8. Very interesting stuff AB, thanks for posting. I'm bored sitting in front of gmail so I'm responding quickly.

    I like your cut of left positions around the concept of agency, but I'm confused by your notion of needing to have categories beyond the order of capital. The idea of thinking beyond the notion of agency is super sexy, so I would love to hear more.

    You're right I was implying that the adequate left position calls for more agency over society, and I agree that's a notion consistent with the juridical subjectivity implicit in capital. I don't think that's necessarily such a problem. To my mind our categories must be immanent and lead to the overcoming of capital rather than already beyond capital. The notion of having agency on the level of the totality is not possible under capitalism, but it first appears as an idea and under certain circumstances appears as a good. For me it seems like the left position states that this possibility, which is only nascent, is a glimmer from over the horizon that we can follow down the path of the overcoming of capital. Part of overcoming capital (and value and the commodity etc.) is to take this immanent category and articulate visions that at once makes sense in the persent and point beyond it. I think this is pretty close to the spirit of old school Marxism (though with some more contemporary rhetorical flares), but I think it doesn't necessarily lead down the path of Stalinism. How does it sound to you?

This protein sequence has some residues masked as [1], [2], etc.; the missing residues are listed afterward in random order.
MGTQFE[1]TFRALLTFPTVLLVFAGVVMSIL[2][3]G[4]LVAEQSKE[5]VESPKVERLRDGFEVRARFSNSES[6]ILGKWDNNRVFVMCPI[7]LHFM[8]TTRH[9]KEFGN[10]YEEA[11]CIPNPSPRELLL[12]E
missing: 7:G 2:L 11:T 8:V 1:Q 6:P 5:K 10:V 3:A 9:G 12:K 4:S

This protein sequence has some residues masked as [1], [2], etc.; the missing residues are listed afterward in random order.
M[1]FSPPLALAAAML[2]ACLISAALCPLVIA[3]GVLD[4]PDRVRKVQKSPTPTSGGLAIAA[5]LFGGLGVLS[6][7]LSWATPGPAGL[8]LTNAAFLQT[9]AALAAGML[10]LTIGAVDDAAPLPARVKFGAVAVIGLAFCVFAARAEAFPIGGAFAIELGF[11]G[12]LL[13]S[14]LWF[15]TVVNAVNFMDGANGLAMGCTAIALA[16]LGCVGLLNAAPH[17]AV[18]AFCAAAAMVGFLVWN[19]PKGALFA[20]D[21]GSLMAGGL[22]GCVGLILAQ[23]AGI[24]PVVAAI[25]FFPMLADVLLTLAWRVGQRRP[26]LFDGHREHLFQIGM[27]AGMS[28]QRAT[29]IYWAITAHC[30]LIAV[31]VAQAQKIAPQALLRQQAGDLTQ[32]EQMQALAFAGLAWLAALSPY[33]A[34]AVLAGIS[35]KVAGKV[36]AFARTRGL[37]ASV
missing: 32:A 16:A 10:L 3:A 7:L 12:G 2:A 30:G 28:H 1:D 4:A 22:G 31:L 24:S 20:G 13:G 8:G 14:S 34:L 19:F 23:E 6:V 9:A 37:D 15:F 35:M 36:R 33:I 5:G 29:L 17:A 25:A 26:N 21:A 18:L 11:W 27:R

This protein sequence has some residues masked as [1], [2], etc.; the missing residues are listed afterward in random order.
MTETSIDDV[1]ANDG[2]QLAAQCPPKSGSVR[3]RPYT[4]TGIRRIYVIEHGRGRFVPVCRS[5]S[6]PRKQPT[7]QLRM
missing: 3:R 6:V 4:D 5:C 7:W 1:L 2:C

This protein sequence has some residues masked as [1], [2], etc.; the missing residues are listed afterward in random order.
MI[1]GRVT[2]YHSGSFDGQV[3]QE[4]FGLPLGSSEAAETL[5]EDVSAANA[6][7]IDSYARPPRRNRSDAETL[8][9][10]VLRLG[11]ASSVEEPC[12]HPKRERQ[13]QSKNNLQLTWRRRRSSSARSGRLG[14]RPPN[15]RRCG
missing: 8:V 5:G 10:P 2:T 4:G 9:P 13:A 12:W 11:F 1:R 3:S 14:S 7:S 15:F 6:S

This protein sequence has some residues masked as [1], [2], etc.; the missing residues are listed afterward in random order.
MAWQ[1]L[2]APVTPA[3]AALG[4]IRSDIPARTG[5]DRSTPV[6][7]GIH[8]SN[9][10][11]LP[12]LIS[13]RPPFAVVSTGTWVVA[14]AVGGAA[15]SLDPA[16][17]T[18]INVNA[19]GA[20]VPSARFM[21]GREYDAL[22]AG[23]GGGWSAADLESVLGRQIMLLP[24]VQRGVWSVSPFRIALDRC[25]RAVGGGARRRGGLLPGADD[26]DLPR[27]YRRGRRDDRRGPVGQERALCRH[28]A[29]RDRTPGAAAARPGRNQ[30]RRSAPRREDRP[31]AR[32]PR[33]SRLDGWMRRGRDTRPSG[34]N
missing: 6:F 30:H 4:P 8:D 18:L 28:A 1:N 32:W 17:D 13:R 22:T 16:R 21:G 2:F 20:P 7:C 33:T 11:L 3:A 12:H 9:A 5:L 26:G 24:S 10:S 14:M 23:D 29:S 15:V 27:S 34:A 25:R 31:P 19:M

9. If I implied that there are categories beyond the order of capital, I mis-spoke. I agree with you that categories must be immanent and lead to the overcoming of capital. But I am not sure that a standalone emphasis on agency will get us there.

    I will have to continue this later. . .